"Exactly," she answers, satisfied, "Way too familiar. I mean, you should know someone for much longer before you flick bogies at them. There should be some kind of relationship there. Past shared experiences that bring you closer as people, you know?"

The weird thing is, I actually do know what she means, and I'm in agreement.

"Maybe we should write a book about this sort of thing, " I suggest. "Like Facebook manners for beginners, or something. It would make it clear to people what the rules were. We could set out clear guidelines for the exact amount of time you have to know someone before you should flick bogies at them."

"Maybe," she agrees slowly. I let it go.

But, regardless of protocol, Facebook is an interesting phenomena, causing people to interact in a new way. Admittedly, I can think of more positive uses of our time, like meditation, or gradually working our way towards world peace, but even so.

At least it's not serial killing, and there's a lot to be said for that. 

You can take that as a recommendation. Sort of. 

My friend and fellow Peace Cafe Irregular, Spoon (I gave him this nickname because he's a little stirrer, and I'm unquestionably proud of how much he hates it - as an aside, it's a personal ambition of mine to get everyone calling him Spoon), has just joined Facebook and took great pleasure yesterday in announcing to the Cafe at large that he had just poked me. And from across the room.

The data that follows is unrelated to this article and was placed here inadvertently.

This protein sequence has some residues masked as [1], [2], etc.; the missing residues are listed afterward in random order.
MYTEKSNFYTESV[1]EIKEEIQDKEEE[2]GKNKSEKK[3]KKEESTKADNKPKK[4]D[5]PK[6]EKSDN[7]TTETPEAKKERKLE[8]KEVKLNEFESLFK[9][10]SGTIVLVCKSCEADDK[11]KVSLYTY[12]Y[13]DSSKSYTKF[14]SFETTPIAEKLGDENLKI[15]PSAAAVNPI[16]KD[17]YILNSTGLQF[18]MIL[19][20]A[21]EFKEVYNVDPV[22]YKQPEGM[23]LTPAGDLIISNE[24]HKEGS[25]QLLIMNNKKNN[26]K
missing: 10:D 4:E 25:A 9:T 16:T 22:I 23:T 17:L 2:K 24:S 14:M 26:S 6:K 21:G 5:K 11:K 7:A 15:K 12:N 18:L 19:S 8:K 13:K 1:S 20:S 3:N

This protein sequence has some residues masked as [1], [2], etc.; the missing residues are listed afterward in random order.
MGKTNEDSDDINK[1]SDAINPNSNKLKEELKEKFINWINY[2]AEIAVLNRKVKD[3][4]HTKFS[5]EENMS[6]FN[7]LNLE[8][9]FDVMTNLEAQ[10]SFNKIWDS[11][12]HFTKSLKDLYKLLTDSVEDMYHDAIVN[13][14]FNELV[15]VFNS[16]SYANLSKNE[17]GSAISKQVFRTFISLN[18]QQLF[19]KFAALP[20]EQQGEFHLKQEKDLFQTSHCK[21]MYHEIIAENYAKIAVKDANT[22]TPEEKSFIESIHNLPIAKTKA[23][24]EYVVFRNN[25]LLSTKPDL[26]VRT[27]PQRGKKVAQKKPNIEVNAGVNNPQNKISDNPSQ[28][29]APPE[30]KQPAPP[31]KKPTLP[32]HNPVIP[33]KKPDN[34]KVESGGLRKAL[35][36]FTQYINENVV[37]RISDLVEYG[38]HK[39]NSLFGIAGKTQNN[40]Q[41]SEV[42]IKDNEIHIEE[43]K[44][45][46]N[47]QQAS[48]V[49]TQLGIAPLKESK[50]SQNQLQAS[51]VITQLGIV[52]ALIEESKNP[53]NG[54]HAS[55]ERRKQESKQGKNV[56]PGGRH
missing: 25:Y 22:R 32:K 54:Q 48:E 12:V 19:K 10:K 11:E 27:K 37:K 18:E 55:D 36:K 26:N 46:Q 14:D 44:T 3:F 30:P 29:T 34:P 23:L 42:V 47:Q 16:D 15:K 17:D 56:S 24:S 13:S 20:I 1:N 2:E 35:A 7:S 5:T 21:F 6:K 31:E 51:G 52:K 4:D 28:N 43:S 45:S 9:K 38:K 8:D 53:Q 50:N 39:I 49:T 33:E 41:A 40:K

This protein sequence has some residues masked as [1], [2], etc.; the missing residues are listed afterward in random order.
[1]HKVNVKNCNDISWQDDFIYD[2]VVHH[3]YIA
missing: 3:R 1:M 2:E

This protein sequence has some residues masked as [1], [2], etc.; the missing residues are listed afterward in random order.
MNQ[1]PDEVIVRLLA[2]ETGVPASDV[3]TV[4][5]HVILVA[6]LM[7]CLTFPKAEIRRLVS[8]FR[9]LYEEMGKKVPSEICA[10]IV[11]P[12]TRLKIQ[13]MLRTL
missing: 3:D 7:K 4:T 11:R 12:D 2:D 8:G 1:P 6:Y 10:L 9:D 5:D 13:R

See what you're missing out on?

Monday, October 8, 2007

Is it a sin to be purposeless?

Some days I don't know what to write. Somedays I look at this screen and it is filled with the expectant gaze of a parent waiting for you to achieve something of value.

This may be why the last couple of days have been filled with recommendations. I like to give you something of use. Days like today, I just don't have the juice.

(Although apparently, I do have the unconscious ability to rhyme, so all is not lost.....)

Other days I have more material than I know what to do with and I can't write any of it because it would probably cost me my friendships/new and delicious relationship with beautiful angel boy/family/professional future.

Ah, the road of the honest writer is filled with potential pitfalls. And reluctant silences. 

Which I am somehow managing to turn into material. I'm making the absence of material, material. God, I hope you appreciate this.

The cafe is empty and it has been like this for about an hour. When you're overly familiar with public space, the temptation to treat it like private space becomes almost overwhelming. I realised this just now when I caught myself dancing like a lunatic to a rendition of These Are a Few of My Favourite Things in french - it was on FIP radio, a French internet station - try it, you might like it.

I forget firstly, that there are big open windows at the front of the Cafe, and secondly that people walk past them all the time.

Actually, as I write this, it begins to make sense why no one's come in.